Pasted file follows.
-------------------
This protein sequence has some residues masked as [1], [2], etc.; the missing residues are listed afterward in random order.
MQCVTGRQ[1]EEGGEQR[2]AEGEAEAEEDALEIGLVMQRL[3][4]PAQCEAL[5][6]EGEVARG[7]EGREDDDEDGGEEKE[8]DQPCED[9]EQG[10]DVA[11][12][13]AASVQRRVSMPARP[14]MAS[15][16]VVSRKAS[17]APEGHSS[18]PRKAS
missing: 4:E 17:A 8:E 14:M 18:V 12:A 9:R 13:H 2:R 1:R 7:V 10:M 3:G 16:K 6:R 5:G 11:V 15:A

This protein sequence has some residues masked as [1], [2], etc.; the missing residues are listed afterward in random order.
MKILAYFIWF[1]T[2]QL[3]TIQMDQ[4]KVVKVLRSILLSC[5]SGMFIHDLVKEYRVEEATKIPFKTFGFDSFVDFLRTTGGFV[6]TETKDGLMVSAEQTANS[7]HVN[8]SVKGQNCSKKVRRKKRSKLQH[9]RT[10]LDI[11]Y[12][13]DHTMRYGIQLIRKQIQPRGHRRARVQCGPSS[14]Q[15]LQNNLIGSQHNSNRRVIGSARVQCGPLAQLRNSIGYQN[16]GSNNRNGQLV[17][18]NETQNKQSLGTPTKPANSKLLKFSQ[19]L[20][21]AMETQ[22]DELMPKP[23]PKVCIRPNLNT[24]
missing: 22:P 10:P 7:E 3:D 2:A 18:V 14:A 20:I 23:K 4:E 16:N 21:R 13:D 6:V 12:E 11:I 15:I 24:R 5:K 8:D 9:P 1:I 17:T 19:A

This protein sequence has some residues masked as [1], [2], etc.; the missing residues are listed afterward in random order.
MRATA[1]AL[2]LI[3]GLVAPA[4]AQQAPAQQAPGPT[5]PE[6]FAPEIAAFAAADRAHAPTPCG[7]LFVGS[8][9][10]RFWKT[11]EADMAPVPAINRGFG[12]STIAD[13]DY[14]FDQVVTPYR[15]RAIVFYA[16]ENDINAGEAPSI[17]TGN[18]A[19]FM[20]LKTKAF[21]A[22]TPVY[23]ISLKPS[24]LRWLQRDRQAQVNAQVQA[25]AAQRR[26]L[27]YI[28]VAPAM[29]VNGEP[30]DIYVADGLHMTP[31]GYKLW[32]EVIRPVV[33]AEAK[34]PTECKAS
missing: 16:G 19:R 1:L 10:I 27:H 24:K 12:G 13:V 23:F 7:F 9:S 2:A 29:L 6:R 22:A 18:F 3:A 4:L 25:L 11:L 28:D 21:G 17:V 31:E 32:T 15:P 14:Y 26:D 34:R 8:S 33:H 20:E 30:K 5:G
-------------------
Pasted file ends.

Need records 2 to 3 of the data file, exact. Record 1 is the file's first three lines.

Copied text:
This protein sequence has some residues masked as [1], [2], etc.; the missing residues are listed afterward in random order.
MKILAYFIWF[1]T[2]QL[3]TIQMDQ[4]KVVKVLRSILLSC[5]SGMFIHDLVKEYRVEEATKIPFKTFGFDSFVDFLRTTGGFV[6]TETKDGLMVSAEQTANS[7]HVN[8]SVKGQNCSKKVRRKKRSKLQH[9]RT[10]LDI[11]Y[12][13]DHTMRYGIQLIRKQIQPRGHRRARVQCGPSS[14]Q[15]LQNNLIGSQHNSNRRVIGSARVQCGPLAQLRNSIGYQN[16]GSNNRNGQLV[17][18]NETQNKQSLGTPTKPANSKLLKFSQ[19]L[20][21]AMETQ[22]DELMPKP[23]PKVCIRPNLNT[24]
missing: 22:P 10:P 7:E 3:D 2:A 18:V 14:A 20:I 23:K 4:E 16:N 21:R 13:D 6:V 12:E 11:I 15:I 24:R 5:K 8:D 9:P 1:I 17:T 19:A

This protein sequence has some residues masked as [1], [2], etc.; the missing residues are listed afterward in random order.
MRATA[1]AL[2]LI[3]GLVAPA[4]AQQAPAQQAPGPT[5]PE[6]FAPEIAAFAAADRAHAPTPCG[7]LFVGS[8][9][10]RFWKT[11]EADMAPVPAINRGFG[12]STIAD[13]DY[14]FDQVVTPYR[15]RAIVFYA[16]ENDINAGEAPSI[17]TGN[18]A[19]FM[20]LKTKAF[21]A[22]TPVY[23]ISLKPS[24]LRWLQRDRQAQVNAQVQA[25]AAQRR[26]L[27]YI[28]VAPAM[29]VNGEP[30]DIYVADGLHMTP[31]GYKLW[32]EVIRPVV[33]AEAK[34]PTECKAS
missing: 16:G 19:R 1:L 10:I 27:H 24:K 12:G 13:V 23:F 7:F 9:S 2:A 29:L 6:R 22:A 18:F 3:A 4:L 25:L 11:L 28:D 21:G 17:V 31:E 32:T 15:P 14:Y 26:D 34:R 8:S 33:H 20:E 30:K 5:G